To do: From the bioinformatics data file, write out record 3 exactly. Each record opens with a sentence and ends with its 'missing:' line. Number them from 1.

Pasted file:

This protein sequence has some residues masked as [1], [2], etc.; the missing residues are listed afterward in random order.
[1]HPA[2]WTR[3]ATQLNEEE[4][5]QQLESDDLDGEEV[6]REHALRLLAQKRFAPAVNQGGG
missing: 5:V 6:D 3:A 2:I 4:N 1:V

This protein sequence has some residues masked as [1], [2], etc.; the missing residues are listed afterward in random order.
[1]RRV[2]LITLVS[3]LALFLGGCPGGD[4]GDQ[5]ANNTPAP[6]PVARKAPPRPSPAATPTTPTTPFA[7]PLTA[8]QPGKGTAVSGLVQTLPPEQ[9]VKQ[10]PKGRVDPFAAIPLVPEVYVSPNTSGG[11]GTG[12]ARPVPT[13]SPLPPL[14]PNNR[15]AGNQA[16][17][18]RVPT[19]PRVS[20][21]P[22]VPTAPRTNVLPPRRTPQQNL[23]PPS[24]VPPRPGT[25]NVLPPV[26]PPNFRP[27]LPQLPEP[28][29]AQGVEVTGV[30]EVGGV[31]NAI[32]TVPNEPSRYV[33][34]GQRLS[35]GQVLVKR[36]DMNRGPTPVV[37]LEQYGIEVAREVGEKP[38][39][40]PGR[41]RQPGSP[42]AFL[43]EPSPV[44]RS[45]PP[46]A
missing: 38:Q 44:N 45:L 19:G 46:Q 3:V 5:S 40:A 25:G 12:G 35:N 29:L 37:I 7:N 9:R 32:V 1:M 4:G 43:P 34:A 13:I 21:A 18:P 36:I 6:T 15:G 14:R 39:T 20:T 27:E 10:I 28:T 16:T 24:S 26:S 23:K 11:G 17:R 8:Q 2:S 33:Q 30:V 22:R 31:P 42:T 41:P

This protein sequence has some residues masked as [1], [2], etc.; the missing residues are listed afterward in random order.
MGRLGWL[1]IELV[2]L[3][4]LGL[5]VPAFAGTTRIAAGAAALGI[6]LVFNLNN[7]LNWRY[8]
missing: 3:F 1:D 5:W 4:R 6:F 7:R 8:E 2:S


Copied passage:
This protein sequence has some residues masked as [1], [2], etc.; the missing residues are listed afterward in random order.
MGRLGWL[1]IELV[2]L[3][4]LGL[5]VPAFAGTTRIAAGAAALGI[6]LVFNLNN[7]LNWRY[8]
missing: 3:F 1:D 5:W 4:R 6:F 7:R 8:E 2:S